One of the hardest things to cope with in a divorce is the length of time it takes to issue proceedings. Under English law a divorce isn’t officially started until a petition is issued by the courts. After sending a petition for divorce to the court, many clients will have to wait a considerable amount of time in what is effectively a queue before the petition is issued by the court to their former partner. Waiting in the divorce queue can affect a divorce in a number of ways, particularly if there is an international element to the divorce.
Family law is experiencing a wave of change and rapid development as it attempts to adapt to a globalised world. Whilst the principles and customs surrounding divorce in England and Wales have remained the same, the make-up of families has changed. The key struggle in this change is jurisdiction: which country should deal with the divorce and why? The law becomes complex and it takes specialist advice to be able to navigate it.
The wait for the petition to be issued is very frustrating for clients who live abroad or have a spouse in another jurisdiction. Where both are allowed to issue proceedings in their respective countries there will be a ‘jurisdiction race’ with only the divorce which is issued first being allowed to continue. The ‘winner’ in the jurisdiction race will have the laws of their chosen country, where they had the petition issued, apply to the divorce – and more crucially in many cases, to the divorce finances. The consequences of failing to win the jurisdiction race are wide reaching and can put clients at a disadvantage. Not only will clients be facing court in a foreign jurisdiction where they may not speak the language or understand procedure, the rules of that jurisdiction may put them at a serious financial disadvantage. It is well known that the divorce laws of England and Wales allow judges a great deal of discretion and in recent years they have used this creatively to assist the financially weaker party in divorce cases. On the other hand, comparable jurisdictions, such as France, have little discretion and are can be very harsh on those whose position is weaker because they have not worked, for example a parent who has sacrificed a career to remain at home with the children.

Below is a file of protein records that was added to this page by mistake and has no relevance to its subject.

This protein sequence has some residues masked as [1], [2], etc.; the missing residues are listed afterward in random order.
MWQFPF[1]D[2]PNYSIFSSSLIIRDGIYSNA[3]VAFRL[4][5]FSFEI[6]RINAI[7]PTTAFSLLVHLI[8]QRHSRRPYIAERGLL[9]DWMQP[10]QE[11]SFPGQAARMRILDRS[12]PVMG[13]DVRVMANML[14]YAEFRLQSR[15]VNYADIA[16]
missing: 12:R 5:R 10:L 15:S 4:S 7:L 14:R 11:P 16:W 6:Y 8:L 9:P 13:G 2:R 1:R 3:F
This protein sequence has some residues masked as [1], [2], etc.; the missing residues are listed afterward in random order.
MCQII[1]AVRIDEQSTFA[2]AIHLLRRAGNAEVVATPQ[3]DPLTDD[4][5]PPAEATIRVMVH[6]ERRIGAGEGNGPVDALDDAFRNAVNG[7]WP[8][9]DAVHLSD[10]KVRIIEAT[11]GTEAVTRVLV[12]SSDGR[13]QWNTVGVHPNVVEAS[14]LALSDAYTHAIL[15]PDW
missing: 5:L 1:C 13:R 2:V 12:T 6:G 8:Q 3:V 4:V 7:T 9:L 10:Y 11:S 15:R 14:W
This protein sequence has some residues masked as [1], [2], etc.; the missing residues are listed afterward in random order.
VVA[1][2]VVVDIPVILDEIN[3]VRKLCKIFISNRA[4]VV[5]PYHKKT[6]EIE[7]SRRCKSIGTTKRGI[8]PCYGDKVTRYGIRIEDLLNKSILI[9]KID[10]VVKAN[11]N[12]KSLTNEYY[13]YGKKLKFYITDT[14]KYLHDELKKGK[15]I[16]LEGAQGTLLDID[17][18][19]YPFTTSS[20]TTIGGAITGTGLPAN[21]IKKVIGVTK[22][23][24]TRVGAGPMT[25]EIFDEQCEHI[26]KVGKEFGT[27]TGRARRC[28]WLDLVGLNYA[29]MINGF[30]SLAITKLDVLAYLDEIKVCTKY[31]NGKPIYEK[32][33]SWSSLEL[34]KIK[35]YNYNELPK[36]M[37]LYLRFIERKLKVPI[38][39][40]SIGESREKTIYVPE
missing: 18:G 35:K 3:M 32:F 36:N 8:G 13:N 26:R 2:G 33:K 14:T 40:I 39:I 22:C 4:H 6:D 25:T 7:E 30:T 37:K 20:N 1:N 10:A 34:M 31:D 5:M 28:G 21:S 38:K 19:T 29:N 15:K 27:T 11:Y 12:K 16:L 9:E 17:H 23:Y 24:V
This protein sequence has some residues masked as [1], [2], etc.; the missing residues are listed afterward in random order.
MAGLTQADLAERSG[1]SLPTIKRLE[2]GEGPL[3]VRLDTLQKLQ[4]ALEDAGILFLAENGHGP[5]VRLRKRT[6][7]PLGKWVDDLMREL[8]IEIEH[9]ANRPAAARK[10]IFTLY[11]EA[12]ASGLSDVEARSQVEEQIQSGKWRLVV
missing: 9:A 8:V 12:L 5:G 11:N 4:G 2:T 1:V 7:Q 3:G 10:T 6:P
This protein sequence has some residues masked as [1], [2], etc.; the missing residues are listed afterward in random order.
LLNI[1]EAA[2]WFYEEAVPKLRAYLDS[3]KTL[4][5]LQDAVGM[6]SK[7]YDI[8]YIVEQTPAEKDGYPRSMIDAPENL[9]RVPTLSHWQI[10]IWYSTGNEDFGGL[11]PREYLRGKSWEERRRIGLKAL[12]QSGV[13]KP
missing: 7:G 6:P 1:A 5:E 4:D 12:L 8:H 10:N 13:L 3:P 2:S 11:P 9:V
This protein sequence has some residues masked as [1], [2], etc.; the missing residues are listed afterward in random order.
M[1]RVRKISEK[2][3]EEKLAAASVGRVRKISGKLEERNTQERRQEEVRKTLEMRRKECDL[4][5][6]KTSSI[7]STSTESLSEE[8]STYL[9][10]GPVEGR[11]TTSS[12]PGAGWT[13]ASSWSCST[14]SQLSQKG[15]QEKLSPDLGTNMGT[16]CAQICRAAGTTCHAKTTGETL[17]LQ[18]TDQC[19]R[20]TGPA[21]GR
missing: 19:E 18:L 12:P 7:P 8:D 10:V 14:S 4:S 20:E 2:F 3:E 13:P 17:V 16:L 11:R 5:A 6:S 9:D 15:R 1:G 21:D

The key is to seek specialist advice: it really can be the difference between getting a desirable outcome or being in an extremely difficult legal position overseas. Clients need a solicitor who can recognise a potential jurisdiction race early in the case and act accordingly: fast action is needed to make sure the petition is filed quickly, ideally the same day. Once proceedings have been issued, clients are safe in the knowledge that the case will be heard in the UK where get a fair hearing and, hopefully, desirable outcome. Once the petition is issued the divorce then progresses at a normal speed through the courts.
At Grayfords we take a number of steps to make sure our international clients are not disadvantaged by the jurisdiction issues in their cases. We keep abreast of international legal developments so that we can advise clients where they may wish to petition for divorce. We’re also ready to act immediately with a number of same-day appointments available daily. If you think you might be in a jurisdiction race, we’re ready to act now. Call us on 0800 222 9500 for an urgent consultation.
by Lewis Sweeney
This article was written by Lewis Sweeney, a guest blogger of Grayfords.
Lewis is a law student who studies at the University of Westminster.
He is in the process of completing his LLB and has aspirations of becoming a barrister.